In the ancient days of the 1990s, when the internet was a new and trendy invention, programmers wondered if it might be a good vehicle for applications. So we tried to take the desktop technology of the time and wedge that into our web browsers. We used tools like ActiveX plugins and Java applets. We used embarrassingly bad, proprietary plugins like Office Web Components and FrontPage Extensions. Most sensible programmers stayed far away.
Despite the popularity of hybrid applications, modern solutions for rolling your own are a bit of a patchwork. If you don’t want to use a full framework like Electron, you need to rely on a system control like
WebBrowser (the original, IE-powered window for hosting web content) or the newer
Microsoft has been promising a fix for a while. They demonstrated a successor to
WebView for C++ applications at last year’s Build conference. Now this successor,
WebView2, is finally arriving and finally supports all types of Windows applications.
Here’s the big picture.
WebView2 runs on any version of Windows, reaching back to Windows 7. Microsoft also claims that it works on versions of Windows Server all the way back to the preposterously old Windows Server 2008 R2 (a fact that’s both incredible and mostly useless).
WebView2 is guaranteed to use the Edge browser’s implementation of the good old industry standard Chromium engine. On pre-Windows 10 computers, there’s a small distributable that you may need to include (essentially, a componentized version of Edge). Once you do you’re guaranteed the latest version of the Edge rendering engine, in perpetuity. There’s also a “fixed” mode that lets you lock your application down to the version of Edge you built it with. But if you go this route, it’s up to you to manage the distribution of Edge updates, and accept the security risk of old versions.
The wide compatibility and lightweight nature of
WebView2 is impressive. It’s enough to make me forgive Edge for its aggressive attempts to sneak into my task bar and take over the default browser setting. (For the record, I think that Edge is a dramatically better browser than IE, but still plagued by some quirks. It’s best features are the ones copied from Chrome, and — although I won’t judge anyone who picks it for their daily driver — Edge still hasn’t become my favorite browser.)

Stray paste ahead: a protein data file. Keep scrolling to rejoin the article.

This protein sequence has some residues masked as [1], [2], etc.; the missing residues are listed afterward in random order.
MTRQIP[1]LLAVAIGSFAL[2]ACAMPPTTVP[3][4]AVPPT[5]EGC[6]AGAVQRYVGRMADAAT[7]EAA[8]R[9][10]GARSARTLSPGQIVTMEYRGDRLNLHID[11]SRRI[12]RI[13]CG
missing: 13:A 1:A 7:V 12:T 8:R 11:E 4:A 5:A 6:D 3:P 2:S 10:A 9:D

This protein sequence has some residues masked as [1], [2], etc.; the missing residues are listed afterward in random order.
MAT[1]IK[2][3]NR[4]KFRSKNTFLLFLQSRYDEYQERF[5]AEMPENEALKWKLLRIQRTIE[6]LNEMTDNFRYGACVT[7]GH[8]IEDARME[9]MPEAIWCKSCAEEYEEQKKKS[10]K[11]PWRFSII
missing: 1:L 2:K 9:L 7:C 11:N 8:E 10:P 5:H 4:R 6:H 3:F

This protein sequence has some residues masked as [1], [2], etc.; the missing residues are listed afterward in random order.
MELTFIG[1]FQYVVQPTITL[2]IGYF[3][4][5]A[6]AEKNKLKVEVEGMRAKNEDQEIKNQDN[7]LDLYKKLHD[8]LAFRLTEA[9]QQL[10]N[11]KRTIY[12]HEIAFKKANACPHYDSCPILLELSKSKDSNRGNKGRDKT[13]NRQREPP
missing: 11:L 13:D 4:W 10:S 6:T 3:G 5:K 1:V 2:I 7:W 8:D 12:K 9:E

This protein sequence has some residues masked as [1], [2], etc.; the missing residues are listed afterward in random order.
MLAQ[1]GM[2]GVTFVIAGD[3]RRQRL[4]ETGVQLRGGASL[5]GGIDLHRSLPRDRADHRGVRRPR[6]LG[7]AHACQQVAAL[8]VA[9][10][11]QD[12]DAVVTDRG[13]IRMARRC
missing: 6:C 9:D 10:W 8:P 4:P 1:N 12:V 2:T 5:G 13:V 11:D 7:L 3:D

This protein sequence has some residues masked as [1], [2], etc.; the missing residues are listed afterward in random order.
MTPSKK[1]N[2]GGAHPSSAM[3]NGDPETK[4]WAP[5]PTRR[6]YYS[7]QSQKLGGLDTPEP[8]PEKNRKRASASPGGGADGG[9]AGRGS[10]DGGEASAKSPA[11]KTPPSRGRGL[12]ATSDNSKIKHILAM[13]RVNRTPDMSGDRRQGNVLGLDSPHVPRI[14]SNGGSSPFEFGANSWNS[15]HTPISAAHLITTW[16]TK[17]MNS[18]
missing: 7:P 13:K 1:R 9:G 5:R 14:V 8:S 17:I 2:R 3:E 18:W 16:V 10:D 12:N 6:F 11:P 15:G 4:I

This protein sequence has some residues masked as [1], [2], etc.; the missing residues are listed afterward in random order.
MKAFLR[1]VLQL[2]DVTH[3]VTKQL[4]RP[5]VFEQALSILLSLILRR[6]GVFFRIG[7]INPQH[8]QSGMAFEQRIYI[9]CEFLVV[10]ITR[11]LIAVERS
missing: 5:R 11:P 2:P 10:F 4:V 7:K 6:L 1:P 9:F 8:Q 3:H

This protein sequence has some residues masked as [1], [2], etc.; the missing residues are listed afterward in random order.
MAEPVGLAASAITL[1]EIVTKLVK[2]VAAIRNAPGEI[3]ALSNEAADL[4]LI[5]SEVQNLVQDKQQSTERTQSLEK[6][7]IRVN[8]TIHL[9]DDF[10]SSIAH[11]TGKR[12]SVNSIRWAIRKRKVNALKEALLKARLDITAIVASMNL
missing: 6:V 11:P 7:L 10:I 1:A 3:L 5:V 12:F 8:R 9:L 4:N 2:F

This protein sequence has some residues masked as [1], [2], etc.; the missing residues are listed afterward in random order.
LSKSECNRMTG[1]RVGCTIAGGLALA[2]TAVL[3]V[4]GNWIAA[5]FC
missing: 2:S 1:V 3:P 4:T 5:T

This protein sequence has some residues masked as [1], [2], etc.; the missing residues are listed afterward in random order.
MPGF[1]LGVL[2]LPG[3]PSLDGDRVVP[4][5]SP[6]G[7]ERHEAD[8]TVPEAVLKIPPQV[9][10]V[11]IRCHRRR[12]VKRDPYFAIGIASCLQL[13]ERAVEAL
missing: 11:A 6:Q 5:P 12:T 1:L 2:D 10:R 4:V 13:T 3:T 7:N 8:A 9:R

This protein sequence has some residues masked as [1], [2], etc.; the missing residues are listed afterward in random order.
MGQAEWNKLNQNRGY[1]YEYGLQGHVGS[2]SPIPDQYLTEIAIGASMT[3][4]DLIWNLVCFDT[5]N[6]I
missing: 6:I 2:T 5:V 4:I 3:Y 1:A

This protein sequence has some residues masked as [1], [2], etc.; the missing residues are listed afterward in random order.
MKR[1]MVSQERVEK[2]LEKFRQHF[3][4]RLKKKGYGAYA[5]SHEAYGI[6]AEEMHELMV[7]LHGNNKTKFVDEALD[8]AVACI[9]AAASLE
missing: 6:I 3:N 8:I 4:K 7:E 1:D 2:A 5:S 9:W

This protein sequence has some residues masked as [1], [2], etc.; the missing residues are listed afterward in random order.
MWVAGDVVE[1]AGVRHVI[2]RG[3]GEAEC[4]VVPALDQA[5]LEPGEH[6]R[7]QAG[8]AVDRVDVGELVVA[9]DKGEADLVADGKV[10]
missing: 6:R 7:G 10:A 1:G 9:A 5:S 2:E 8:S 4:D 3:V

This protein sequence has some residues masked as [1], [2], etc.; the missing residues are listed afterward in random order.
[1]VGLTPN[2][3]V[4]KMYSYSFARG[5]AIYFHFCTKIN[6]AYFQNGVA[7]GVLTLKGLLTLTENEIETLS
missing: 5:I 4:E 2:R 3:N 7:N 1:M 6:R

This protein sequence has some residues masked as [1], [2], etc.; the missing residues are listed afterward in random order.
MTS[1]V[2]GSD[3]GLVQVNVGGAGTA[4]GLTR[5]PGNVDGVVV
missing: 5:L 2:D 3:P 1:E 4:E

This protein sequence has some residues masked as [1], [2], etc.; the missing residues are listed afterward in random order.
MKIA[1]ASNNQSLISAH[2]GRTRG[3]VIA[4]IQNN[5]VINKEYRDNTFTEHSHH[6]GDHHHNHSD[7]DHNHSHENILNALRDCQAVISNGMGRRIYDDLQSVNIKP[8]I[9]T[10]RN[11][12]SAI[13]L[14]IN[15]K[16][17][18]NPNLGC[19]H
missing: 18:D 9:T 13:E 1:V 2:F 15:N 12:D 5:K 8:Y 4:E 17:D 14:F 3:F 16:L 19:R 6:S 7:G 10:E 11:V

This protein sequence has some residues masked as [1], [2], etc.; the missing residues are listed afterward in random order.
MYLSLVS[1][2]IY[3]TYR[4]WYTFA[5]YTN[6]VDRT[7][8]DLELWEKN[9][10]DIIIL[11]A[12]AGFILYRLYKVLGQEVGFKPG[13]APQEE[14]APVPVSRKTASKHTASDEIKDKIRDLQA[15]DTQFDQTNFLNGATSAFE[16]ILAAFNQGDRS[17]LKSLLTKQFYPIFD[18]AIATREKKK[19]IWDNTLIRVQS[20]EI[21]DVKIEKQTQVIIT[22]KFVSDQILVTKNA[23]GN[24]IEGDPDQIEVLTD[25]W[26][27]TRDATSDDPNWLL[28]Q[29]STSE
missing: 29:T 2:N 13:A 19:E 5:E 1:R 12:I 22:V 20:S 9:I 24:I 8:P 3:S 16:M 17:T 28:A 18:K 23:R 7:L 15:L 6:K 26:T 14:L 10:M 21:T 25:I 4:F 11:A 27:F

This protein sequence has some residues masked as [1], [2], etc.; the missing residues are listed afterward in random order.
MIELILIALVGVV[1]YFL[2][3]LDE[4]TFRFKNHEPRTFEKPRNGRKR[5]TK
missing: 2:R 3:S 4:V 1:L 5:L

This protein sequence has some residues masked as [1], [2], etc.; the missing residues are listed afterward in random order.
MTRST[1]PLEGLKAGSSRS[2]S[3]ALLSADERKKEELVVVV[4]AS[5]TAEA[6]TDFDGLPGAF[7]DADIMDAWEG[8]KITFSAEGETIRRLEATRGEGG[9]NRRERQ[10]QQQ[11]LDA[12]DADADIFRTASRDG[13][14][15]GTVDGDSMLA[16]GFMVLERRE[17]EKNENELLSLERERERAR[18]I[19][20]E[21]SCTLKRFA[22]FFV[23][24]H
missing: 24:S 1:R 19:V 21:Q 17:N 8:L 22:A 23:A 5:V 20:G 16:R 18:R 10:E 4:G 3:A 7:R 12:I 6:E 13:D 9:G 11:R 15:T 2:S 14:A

WebView2 also has expansive application support. Its first early preview version was for C++ only. Now it runs on the .NET Framework both new and old (from .NET Framework 4.6 and .NET Core 3, to the future, .NET 5). And your choice of applications isn’t limited, because
WebView2 works seamlessly in every important type of Windows application, including WPF, the new version of WinUI, Windows Forms, and even old-school Win32, as you would expect.
WebView2 is already turning up all over Office, including in the desktop version of Outlook, where it hosts the Room Finder panel.
WebView2 still isn’t finished, it’s finally graduated to a preview release, and Microsoft has plenty of documentation and sample content. General availability for all application types is slated for the end of the year.
The future of
WebView2 could be even brighter. It’s easy to imagine
WebView2 facilitating a lightweight alternate to Electron with none of the Node.js overhead. And it’s particularly relevant now that Microsoft is experimenting with approaches that can lower the desktop hosting footprint for Blazor. In fact, given the popularity of Electron and all types of hybrid applications, it’s surprising how long it’s taken Microsoft to get this working. And it makes their decision to abandon IE and adopt Chromium even easier to understand.
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